In the 12”x30” video control room, the feeds are controlled by an AutoPatch 8Y XL router, which provides a maximum 64x64 I/O capability. With the church only using 16 inputs and outputs, there’s plenty of room for growth.

“We chose the AutoPatch for their industrial budget,” Cruce says, “because we’ve used it before and found it to be very reliable and a good piece to work with.” And the AutoPatch router carries a load as the heart of the system.

“Every piece of gear that we have dumps into that router for audio and video that we might want to feed to any portion of our building,” Entrekin says. “We have two satellite dishes that feed different distribution signals, and we broadcast onto the system through five local TV channels.”

Graphics are also a priority for distribution. “Through two computers in that room, we put PowerPoints, words to hymns, announcements, and such on the screens for the congregation,” he explains. “[At the same time,] we broadcast a camera shot to the lobby and common areas for people coming in late or who might have to take children out there. They can still watch the service from there. In the more remote areas, we broadcast announcements that are run on the second computer that whole time.” The computers are fed through two Extron VSC-200 scan converters that scale the signals for the projection screens, and then the signals are spread around the campus network.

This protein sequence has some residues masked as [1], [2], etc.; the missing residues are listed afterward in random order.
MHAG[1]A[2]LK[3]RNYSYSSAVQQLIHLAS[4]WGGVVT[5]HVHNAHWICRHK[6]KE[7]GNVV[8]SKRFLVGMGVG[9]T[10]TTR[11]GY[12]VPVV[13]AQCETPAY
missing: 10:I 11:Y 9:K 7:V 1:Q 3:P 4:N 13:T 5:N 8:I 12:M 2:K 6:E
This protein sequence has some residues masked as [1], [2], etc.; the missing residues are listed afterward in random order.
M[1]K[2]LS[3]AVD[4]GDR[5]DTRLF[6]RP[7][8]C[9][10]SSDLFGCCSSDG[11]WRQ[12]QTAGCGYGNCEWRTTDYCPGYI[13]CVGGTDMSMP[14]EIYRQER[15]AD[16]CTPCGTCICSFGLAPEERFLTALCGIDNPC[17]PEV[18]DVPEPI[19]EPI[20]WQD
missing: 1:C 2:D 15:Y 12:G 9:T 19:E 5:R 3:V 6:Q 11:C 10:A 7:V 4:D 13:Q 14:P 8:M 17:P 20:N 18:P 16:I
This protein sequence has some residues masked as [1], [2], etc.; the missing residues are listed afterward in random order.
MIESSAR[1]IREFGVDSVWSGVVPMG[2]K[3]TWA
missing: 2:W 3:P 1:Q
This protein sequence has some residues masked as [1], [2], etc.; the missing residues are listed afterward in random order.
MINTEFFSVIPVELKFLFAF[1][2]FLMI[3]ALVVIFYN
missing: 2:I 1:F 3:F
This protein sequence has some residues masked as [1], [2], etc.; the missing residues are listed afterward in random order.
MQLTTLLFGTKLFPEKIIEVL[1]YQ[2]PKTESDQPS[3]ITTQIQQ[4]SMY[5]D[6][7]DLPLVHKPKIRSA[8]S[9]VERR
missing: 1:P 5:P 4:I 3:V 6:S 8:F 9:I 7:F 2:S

“Those signals go into a series of distribution amplifiers, and that goes out through coax straight to the TV monitors we have around the building, and some of those lines are 1,500ft. to 2,000ft. long.”

Using two satellite dishes and five local TV channels, the church is able to distribute PowerPoint presentations, hymns, and announcements to other areas of the campus.

Setting all this up when a church is first being built is much simpler. The real challenge comes when trying to upgrade and modernize the current facility. The older structure doesn’t always fully cooperate, and Entrekin’s team had some problems to solve.

“A significant challenge was trying to retrofit the building. Trying to find a path for wiring. Trying to find conduits and mounting locations that were not originally planned in the structure of the building—that’s a tremendous challenge,”

Entrekin says. But Entrekin’s team took the job head-on, and they never thought that it was more than they could handle. In that, Entrekin offers some advice. “I would encourage any church or any group of people who think for whatever reason that they can’t, they’re not equipped, they don’t have the knowledge, that—in fact—they can,” he says. “There’s no harm in pushing the wrong button and learning what not to do. That’s a good education, and it’s amazing what people can do with that kind of attitude and a joint effort.”

And if a church is willing to invest in its relationship with an established design firm such as Media Visions, the rest comes much easier. At New Hope, that effort paid off.